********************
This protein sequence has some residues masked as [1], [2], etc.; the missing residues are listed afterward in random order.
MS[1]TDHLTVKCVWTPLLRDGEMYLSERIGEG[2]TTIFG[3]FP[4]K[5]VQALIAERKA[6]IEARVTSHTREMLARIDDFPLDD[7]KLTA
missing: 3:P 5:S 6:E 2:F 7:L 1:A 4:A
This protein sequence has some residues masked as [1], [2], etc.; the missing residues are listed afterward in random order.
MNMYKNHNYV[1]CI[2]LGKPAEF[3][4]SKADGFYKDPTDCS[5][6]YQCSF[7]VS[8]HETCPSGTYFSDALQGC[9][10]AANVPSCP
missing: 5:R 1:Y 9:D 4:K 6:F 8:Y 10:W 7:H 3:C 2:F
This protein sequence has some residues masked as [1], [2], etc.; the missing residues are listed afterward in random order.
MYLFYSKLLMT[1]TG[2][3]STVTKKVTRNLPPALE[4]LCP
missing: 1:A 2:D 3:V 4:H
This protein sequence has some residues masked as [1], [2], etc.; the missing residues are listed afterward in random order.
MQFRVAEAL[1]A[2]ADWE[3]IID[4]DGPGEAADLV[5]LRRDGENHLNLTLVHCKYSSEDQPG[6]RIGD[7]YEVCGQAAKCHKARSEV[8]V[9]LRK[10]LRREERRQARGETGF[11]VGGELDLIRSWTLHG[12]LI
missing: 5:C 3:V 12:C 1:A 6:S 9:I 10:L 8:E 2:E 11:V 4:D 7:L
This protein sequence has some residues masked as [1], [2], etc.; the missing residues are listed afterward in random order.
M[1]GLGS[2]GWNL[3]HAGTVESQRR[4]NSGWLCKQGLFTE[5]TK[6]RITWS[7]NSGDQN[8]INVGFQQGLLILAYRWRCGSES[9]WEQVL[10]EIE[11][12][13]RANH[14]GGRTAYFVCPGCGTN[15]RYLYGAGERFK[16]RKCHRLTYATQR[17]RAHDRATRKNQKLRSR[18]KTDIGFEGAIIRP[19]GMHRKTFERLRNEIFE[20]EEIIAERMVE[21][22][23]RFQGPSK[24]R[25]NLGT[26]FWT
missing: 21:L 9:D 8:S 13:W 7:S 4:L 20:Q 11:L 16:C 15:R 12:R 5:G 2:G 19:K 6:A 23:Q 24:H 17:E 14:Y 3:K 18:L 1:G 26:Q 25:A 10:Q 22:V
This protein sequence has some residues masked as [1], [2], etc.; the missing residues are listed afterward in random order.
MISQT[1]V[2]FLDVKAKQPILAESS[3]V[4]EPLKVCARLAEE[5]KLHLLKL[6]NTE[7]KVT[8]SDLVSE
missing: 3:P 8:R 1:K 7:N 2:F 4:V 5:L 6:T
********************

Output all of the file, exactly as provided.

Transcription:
This protein sequence has some residues masked as [1], [2], etc.; the missing residues are listed afterward in random order.
MS[1]TDHLTVKCVWTPLLRDGEMYLSERIGEG[2]TTIFG[3]FP[4]K[5]VQALIAERKA[6]IEARVTSHTREMLARIDDFPLDD[7]KLTA
missing: 3:P 5:S 6:E 2:F 7:L 1:A 4:A
This protein sequence has some residues masked as [1], [2], etc.; the missing residues are listed afterward in random order.
MNMYKNHNYV[1]CI[2]LGKPAEF[3][4]SKADGFYKDPTDCS[5][6]YQCSF[7]VS[8]HETCPSGTYFSDALQGC[9][10]AANVPSCP
missing: 5:R 1:Y 9:D 4:K 6:F 8:Y 10:W 7:H 3:C 2:F
This protein sequence has some residues masked as [1], [2], etc.; the missing residues are listed afterward in random order.
MYLFYSKLLMT[1]TG[2][3]STVTKKVTRNLPPALE[4]LCP
missing: 1:A 2:D 3:V 4:H
This protein sequence has some residues masked as [1], [2], etc.; the missing residues are listed afterward in random order.
MQFRVAEAL[1]A[2]ADWE[3]IID[4]DGPGEAADLV[5]LRRDGENHLNLTLVHCKYSSEDQPG[6]RIGD[7]YEVCGQAAKCHKARSEV[8]V[9]LRK[10]LRREERRQARGETGF[11]VGGELDLIRSWTLHG[12]LI
missing: 5:C 3:V 12:C 1:A 6:S 9:I 10:L 8:E 2:E 11:V 4:D 7:L
This protein sequence has some residues masked as [1], [2], etc.; the missing residues are listed afterward in random order.
M[1]GLGS[2]GWNL[3]HAGTVESQRR[4]NSGWLCKQGLFTE[5]TK[6]RITWS[7]NSGDQN[8]INVGFQQGLLILAYRWRCGSES[9]WEQVL[10]EIE[11][12][13]RANH[14]GGRTAYFVCPGCGTN[15]RYLYGAGERFK[16]RKCHRLTYATQR[17]RAHDRATRKNQKLRSR[18]KTDIGFEGAIIRP[19]GMHRKTFERLRNEIFE[20]EEIIAERMVE[21][22][23]RFQGPSK[24]R[25]NLGT[26]FWT
missing: 21:L 9:D 8:S 13:W 7:S 4:L 20:Q 11:L 16:C 15:R 12:R 5:G 2:G 19:K 6:A 23:Q 24:H 17:E 14:Y 3:K 18:L 1:G 26:Q 25:A 10:Q 22:V
This protein sequence has some residues masked as [1], [2], etc.; the missing residues are listed afterward in random order.
MISQT[1]V[2]FLDVKAKQPILAESS[3]V[4]EPLKVCARLAEE[5]KLHLLKL[6]NTE[7]KVT[8]SDLVSE
missing: 3:P 8:R 1:K 7:N 2:F 4:V 5:L 6:T